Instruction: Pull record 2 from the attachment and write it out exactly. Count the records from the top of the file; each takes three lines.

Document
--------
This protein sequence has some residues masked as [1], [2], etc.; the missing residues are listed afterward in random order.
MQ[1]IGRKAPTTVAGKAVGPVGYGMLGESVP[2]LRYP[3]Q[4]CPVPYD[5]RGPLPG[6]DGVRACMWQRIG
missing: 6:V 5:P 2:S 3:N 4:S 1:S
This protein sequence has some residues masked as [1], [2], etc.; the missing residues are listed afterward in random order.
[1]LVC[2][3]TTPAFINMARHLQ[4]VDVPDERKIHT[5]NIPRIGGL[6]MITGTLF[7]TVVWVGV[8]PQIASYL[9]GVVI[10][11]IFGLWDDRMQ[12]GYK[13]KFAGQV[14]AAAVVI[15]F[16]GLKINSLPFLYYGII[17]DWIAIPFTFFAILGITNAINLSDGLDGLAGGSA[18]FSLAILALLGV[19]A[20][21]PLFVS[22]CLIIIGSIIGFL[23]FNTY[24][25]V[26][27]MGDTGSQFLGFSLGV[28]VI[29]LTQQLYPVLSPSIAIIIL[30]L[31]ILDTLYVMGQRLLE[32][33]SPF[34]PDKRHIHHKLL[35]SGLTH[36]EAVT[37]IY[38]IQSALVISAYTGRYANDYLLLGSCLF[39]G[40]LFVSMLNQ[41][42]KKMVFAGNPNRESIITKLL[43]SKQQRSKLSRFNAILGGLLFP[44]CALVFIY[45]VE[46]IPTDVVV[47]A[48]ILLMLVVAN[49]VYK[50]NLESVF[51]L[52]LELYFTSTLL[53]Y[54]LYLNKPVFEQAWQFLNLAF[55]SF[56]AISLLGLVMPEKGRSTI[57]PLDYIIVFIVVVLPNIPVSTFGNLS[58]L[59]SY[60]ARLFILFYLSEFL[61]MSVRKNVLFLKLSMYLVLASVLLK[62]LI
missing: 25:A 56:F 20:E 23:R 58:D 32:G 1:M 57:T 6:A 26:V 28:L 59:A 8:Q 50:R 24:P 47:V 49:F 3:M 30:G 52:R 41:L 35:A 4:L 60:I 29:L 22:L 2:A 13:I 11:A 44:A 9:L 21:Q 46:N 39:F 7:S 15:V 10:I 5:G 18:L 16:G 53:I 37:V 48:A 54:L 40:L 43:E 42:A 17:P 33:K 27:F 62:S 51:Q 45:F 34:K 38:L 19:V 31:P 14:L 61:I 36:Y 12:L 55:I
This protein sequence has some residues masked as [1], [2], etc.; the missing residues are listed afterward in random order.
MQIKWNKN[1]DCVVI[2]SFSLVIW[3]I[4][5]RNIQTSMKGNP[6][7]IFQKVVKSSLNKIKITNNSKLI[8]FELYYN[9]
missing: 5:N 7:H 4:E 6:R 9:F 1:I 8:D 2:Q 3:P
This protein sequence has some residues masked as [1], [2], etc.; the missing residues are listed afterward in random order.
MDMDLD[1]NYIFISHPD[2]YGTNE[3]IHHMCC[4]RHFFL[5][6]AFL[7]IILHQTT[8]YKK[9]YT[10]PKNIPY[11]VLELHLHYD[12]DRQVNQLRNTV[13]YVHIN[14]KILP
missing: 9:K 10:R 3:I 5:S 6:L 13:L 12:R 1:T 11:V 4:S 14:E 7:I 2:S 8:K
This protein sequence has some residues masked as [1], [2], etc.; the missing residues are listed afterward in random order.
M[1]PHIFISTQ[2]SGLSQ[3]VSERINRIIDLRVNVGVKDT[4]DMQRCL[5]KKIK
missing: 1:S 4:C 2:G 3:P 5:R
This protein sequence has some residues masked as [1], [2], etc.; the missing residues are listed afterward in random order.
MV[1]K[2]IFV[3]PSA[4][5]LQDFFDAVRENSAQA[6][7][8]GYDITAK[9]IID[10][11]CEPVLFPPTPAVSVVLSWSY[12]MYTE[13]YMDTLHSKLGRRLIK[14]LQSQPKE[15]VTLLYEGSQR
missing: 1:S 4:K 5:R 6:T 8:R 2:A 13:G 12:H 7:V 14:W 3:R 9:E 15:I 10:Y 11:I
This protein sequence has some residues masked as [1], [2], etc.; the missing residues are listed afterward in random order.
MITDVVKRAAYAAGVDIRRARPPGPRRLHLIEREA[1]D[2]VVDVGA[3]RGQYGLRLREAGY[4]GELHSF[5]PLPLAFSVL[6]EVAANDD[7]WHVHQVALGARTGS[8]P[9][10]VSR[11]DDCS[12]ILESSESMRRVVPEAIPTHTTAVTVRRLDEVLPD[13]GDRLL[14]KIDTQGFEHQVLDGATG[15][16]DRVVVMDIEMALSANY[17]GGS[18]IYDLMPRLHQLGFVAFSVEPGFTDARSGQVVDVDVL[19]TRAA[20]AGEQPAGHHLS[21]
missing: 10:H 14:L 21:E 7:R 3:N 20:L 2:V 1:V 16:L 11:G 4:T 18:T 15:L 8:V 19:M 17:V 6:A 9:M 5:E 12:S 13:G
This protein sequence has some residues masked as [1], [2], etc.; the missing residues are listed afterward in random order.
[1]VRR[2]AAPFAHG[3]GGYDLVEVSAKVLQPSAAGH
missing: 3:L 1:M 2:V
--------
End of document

This protein sequence has some residues masked as [1], [2], etc.; the missing residues are listed afterward in random order.
[1]LVC[2][3]TTPAFINMARHLQ[4]VDVPDERKIHT[5]NIPRIGGL[6]MITGTLF[7]TVVWVGV[8]PQIASYL[9]GVVI[10][11]IFGLWDDRMQ[12]GYK[13]KFAGQV[14]AAAVVI[15]F[16]GLKINSLPFLYYGII[17]DWIAIPFTFFAILGITNAINLSDGLDGLAGGSA[18]FSLAILALLGV[19]A[20][21]PLFVS[22]CLIIIGSIIGFL[23]FNTY[24][25]V[26][27]MGDTGSQFLGFSLGV[28]VI[29]LTQQLYPVLSPSIAIIIL[30]L[31]ILDTLYVMGQRLLE[32][33]SPF[34]PDKRHIHHKLL[35]SGLTH[36]EAVT[37]IY[38]IQSALVISAYTGRYANDYLLLGSCLF[39]G[40]LFVSMLNQ[41][42]KKMVFAGNPNRESIITKLL[43]SKQQRSKLSRFNAILGGLLFP[44]CALVFIY[45]VE[46]IPTDVVV[47]A[48]ILLMLVVAN[49]VYK[50]NLESVF[51]L[52]LELYFTSTLL[53]Y[54]LYLNKPVFEQAWQFLNLAF[55]SF[56]AISLLGLVMPEKGRSTI[57]PLDYIIVFIVVVLPNIPVSTFGNLS[58]L[59]SY[60]ARLFILFYLSEFL[61]MSVRKNVLFLKLSMYLVLASVLLK[62]LI
missing: 25:A 56:F 20:E 23:R 58:D 32:G 1:M 57:T 6:A 26:V 28:L 59:A 8:Q 50:R 24:P 47:V 49:F 3:M 30:G 52:R 41:L 35:A 4:L 60:I 29:L 22:L 2:A 13:I 11:A 44:A 9:L 21:Q 46:N 39:F 7:S 15:V 10:I 5:G 18:L 16:G 53:I 37:V 48:A 54:L 40:L 43:E 42:A 17:P 33:K 27:F 62:S 51:Q 45:F 34:K 38:L 19:V 31:P 14:L 61:I 36:Y 12:L 55:I